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What would Lee Kun-hee say?

Jan 04,2019
The sun rises on the first morning of 2019 above the Asiana Airlines cargo terminal at Incheon International Airport. [YONHAP]
Yi Jung-jae
The author is a columnist of the JoongAng Ilbo.

From 1988 to 2014, Samsung Chairman Lee Kun-hee never failed to raise the idea of a crisis in his New Year’s addresses. Lee said that a sense of crisis is the essence of success. What would he say today if he were well? The following is Lee’s fictional 2019 New Year’s address made by compiling his past comments. I did not add or change anything. The year of the address being quoted is marked in parentheses.

This year, the perspective on the Korean economy is more pessimistic than optimistic and we have more worries than anticipations (1991). Today’s world has entered an era of economic war of pursuing self-interests of the country instead of ideology and system. Resources and technology are weaponized, and walls of trade protectionism are getting higher (1989). The new U.S. administration that is willing to sacrifice diplomacy and friendship for its economic development warns of a new crisis to Korea (1993). Japan, a technological powerhouse, has regained vitality and is getting ahead, and China is rapidly chasing Korea and will soon overtake Korea’s competitiveness (2007). Korea’s rivals are running ahead, but Korean society is still wrapped up in discord and fights, and selfishness for self-interests still prevail (2005).

Last year, the business environment had more frustration than hopes, more regulations than assistance, and more chaos than reconciliation. As the government’s unfair intervention and control of business activities discouraged our businessmen — and the arrest of the former president aggravated political chaos — I once again realized the backwardness of our society and had great despair this year (1996). Though politicians drove the economy with political rhetoric, and the government did not diagnose the crisis and respond properly, and leadership wasted valuable national capacity to correct the past, greater responsibility lies on companies (1998). Companies that are not acknowledged by the market and society will be faced with bankruptcy or liquidation (2001).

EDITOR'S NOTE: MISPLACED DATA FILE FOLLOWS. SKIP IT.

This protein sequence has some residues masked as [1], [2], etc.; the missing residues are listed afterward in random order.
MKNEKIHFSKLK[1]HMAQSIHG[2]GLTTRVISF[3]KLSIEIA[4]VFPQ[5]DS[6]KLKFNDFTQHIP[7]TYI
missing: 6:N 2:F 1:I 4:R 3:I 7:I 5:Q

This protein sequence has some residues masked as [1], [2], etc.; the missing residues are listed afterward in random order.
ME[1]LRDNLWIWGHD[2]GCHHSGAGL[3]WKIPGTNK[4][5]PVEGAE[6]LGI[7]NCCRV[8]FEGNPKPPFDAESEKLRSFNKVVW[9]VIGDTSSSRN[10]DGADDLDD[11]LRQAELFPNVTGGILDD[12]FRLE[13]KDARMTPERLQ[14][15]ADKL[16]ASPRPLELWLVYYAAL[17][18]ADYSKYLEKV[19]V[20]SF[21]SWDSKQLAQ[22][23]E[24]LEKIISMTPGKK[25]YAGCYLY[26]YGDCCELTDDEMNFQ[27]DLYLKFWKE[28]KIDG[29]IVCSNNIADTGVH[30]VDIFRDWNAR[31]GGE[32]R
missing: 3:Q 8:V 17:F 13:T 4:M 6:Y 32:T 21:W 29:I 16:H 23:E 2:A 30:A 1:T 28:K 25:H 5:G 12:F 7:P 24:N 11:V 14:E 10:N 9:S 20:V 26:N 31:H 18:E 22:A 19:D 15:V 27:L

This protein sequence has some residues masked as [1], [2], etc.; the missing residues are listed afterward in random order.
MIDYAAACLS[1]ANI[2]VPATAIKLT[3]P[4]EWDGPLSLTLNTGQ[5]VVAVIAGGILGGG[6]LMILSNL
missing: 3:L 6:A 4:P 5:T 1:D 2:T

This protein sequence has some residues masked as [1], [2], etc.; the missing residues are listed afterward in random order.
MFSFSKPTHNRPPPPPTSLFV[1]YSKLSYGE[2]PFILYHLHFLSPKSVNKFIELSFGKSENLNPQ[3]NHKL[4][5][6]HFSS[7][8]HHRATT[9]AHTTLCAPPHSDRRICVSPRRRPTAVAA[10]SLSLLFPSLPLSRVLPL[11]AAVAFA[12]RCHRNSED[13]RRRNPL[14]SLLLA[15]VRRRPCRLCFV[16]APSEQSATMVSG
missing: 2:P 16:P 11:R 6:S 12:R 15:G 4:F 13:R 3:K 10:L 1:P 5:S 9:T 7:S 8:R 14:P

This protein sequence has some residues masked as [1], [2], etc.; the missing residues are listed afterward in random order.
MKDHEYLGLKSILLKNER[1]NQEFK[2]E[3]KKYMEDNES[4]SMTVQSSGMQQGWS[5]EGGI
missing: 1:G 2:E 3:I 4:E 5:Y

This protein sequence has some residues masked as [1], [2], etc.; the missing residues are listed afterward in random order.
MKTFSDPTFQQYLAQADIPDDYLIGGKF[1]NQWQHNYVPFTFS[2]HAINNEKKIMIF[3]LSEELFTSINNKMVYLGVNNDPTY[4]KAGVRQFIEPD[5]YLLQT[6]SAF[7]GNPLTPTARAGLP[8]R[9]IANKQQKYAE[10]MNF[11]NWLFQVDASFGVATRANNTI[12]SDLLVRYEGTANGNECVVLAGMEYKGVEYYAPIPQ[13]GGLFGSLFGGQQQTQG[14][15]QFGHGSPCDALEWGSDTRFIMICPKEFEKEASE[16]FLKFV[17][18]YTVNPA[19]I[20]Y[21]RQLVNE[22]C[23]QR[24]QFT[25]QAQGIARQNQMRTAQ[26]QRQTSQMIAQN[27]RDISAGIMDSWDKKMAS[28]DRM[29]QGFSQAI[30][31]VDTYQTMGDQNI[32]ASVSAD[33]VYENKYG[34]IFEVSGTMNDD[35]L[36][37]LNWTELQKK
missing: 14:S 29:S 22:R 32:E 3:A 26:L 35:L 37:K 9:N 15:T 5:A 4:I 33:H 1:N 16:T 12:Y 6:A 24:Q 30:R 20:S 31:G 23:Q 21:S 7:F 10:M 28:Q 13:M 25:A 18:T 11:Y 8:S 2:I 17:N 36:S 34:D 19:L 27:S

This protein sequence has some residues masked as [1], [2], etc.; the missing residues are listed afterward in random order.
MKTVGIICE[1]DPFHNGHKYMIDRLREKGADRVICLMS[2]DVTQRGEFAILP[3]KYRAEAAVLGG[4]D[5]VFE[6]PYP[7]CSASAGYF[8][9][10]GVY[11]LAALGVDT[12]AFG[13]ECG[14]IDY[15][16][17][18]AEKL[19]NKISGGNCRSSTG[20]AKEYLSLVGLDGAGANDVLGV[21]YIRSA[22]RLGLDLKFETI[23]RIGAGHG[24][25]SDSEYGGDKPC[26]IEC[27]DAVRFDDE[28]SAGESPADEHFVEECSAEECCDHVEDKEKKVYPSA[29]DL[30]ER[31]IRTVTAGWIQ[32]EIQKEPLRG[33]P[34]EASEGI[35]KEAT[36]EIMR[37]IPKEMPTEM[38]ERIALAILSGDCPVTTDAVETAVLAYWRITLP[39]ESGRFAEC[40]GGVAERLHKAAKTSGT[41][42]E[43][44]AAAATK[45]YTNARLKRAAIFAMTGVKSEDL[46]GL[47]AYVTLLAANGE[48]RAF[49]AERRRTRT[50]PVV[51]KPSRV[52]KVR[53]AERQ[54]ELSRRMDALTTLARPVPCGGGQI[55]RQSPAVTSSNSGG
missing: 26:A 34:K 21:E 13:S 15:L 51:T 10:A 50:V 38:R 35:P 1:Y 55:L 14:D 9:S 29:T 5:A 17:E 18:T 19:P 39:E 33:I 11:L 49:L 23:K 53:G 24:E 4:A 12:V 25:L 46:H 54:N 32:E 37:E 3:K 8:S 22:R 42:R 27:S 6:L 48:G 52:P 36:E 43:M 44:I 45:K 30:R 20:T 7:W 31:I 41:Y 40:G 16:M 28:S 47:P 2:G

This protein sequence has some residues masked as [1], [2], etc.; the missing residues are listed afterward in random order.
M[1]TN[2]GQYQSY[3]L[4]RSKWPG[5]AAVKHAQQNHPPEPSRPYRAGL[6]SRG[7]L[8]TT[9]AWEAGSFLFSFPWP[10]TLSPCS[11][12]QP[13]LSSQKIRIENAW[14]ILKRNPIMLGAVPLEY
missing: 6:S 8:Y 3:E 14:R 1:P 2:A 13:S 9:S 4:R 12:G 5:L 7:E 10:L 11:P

This year, too, our future is not so bright. The unrest on the Korean Peninsula over the nuclear issue, oil price and exchange rate will drag our economy down (2007). We have accomplished the legend of semiconductors getting to the top of the world in a short period of time. But if a second or third legend is not created, the success so far will be meaningless (2006). The rule that Samsung never fails doesn’t exist anymore (2001). As Samsung’s reputation increases, other companies will increasingly try to put the breaks on us (2013). We have the burden of resolving a crisis of internal environment, crisis of internal innovation and crisis of time all at the same time. It is a critical moment and if we don’t stay alert, Samsung and the country could fall to the second or third rate (1997).

Opportunity will always be the same size on one side of the shadow (1997). There is no secret or shortcut to get over the crisis. International competitiveness is the only answer. Our economy should be freed from political rhetoric, bureaucratic rhetoric and public opinion, and be allowed to flow freely (1998). While caring for struggling neighbors, we need to develop the relationship with partner companies as a community (2004). With the pledge — “There is no country without nation and there is no self without company” — let us tighten the belts and share the pain (1998).

Last year, I said “Change everything but the family” as a sign for changes to prepare for new things (1994). We have to change once again (2014, Lee’s last New Year’s address).

JoongAng Ilbo, Jan. 3, Page 30